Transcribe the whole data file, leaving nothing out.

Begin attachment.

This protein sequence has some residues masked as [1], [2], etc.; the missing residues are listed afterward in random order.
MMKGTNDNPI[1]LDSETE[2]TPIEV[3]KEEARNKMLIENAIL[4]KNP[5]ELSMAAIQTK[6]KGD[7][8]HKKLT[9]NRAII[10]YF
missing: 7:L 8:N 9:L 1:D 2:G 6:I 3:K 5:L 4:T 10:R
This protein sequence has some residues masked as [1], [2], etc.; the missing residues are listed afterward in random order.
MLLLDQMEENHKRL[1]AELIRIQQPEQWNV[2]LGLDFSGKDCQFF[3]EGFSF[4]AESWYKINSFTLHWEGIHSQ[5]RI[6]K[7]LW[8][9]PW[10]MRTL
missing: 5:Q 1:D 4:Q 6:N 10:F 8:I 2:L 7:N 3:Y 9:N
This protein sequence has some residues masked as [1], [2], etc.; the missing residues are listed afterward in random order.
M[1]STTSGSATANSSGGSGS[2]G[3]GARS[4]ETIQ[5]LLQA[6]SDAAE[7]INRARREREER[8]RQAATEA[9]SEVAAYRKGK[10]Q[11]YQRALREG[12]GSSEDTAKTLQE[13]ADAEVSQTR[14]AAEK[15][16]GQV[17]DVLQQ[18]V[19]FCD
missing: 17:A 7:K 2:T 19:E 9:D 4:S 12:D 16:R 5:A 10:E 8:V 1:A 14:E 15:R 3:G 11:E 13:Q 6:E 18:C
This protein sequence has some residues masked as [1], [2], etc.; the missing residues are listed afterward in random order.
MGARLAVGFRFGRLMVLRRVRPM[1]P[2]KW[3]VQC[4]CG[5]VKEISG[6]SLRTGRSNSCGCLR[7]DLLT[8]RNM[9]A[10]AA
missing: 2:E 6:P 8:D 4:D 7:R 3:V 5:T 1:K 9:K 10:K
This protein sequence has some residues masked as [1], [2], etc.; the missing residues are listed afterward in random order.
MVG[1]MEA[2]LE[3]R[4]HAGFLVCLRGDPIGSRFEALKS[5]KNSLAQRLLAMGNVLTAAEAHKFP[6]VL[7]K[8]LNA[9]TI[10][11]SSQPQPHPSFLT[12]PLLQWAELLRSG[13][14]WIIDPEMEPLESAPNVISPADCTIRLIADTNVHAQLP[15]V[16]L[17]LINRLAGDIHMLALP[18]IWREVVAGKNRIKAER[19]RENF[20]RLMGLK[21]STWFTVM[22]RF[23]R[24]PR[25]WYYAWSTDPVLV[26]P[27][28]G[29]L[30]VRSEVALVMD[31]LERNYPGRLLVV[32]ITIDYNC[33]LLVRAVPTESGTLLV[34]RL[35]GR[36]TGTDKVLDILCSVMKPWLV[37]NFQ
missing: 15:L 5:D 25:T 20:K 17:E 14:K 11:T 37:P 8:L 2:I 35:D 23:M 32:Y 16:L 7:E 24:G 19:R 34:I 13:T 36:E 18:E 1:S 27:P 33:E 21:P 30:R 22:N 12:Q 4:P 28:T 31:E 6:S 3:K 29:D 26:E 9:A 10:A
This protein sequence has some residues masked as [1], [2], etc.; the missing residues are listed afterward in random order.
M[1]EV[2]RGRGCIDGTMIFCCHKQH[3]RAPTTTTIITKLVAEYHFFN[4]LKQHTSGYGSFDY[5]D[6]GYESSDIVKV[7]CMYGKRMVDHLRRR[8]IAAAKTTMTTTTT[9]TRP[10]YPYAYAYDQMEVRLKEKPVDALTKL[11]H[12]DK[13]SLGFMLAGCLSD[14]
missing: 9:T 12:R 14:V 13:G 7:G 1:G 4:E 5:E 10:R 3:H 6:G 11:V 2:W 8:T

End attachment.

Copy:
This protein sequence has some residues masked as [1], [2], etc.; the missing residues are listed afterward in random order.
MMKGTNDNPI[1]LDSETE[2]TPIEV[3]KEEARNKMLIENAIL[4]KNP[5]ELSMAAIQTK[6]KGD[7][8]HKKLT[9]NRAII[10]YF
missing: 7:L 8:N 9:L 1:D 2:G 6:I 3:K 5:L 4:T 10:R
This protein sequence has some residues masked as [1], [2], etc.; the missing residues are listed afterward in random order.
MLLLDQMEENHKRL[1]AELIRIQQPEQWNV[2]LGLDFSGKDCQFF[3]EGFSF[4]AESWYKINSFTLHWEGIHSQ[5]RI[6]K[7]LW[8][9]PW[10]MRTL
missing: 5:Q 1:D 4:Q 6:N 10:F 8:I 2:L 7:N 3:Y 9:N
This protein sequence has some residues masked as [1], [2], etc.; the missing residues are listed afterward in random order.
M[1]STTSGSATANSSGGSGS[2]G[3]GARS[4]ETIQ[5]LLQA[6]SDAAE[7]INRARREREER[8]RQAATEA[9]SEVAAYRKGK[10]Q[11]YQRALREG[12]GSSEDTAKTLQE[13]ADAEVSQTR[14]AAEK[15][16]GQV[17]DVLQQ[18]V[19]FCD
missing: 17:A 7:K 2:T 19:E 9:D 4:S 12:D 16:R 5:A 10:E 8:V 1:A 14:E 15:R 3:G 11:E 13:Q 6:E 18:C
This protein sequence has some residues masked as [1], [2], etc.; the missing residues are listed afterward in random order.
MGARLAVGFRFGRLMVLRRVRPM[1]P[2]KW[3]VQC[4]CG[5]VKEISG[6]SLRTGRSNSCGCLR[7]DLLT[8]RNM[9]A[10]AA
missing: 2:E 6:P 8:D 4:D 7:R 3:V 5:T 1:K 9:K 10:K
This protein sequence has some residues masked as [1], [2], etc.; the missing residues are listed afterward in random order.
MVG[1]MEA[2]LE[3]R[4]HAGFLVCLRGDPIGSRFEALKS[5]KNSLAQRLLAMGNVLTAAEAHKFP[6]VL[7]K[8]LNA[9]TI[10][11]SSQPQPHPSFLT[12]PLLQWAELLRSG[13][14]WIIDPEMEPLESAPNVISPADCTIRLIADTNVHAQLP[15]V[16]L[17]LINRLAGDIHMLALP[18]IWREVVAGKNRIKAER[19]RENF[20]RLMGLK[21]STWFTVM[22]RF[23]R[24]PR[25]WYYAWSTDPVLV[26]P[27][28]G[29]L[30]VRSEVALVMD[31]LERNYPGRLLVV[32]ITIDYNC[33]LLVRAVPTESGTLLV[34]RL[35]GR[36]TGTDKVLDILCSVMKPWLV[37]NFQ
missing: 15:L 5:D 25:T 20:K 17:E 14:K 11:T 37:P 8:L 2:I 35:D 23:M 32:Y 16:L 7:E 24:G 19:R 34:I 13:T 36:E 18:E 1:S 27:P 33:E 21:P 30:R 22:N 12:Q 4:P 28:T 31:E 6:S 3:K 29:D 26:E 9:A 10:A
This protein sequence has some residues masked as [1], [2], etc.; the missing residues are listed afterward in random order.
M[1]EV[2]RGRGCIDGTMIFCCHKQH[3]RAPTTTTIITKLVAEYHFFN[4]LKQHTSGYGSFDY[5]D[6]GYESSDIVKV[7]CMYGKRMVDHLRRR[8]IAAAKTTMTTTTT[9]TRP[10]YPYAYAYDQMEVRLKEKPVDALTKL[11]H[12]DK[13]SLGFMLAGCLSD[14]
missing: 9:T 12:R 14:V 13:G 7:G 1:G 4:E 5:E 10:R 3:H 6:G 11:V 2:W 8:T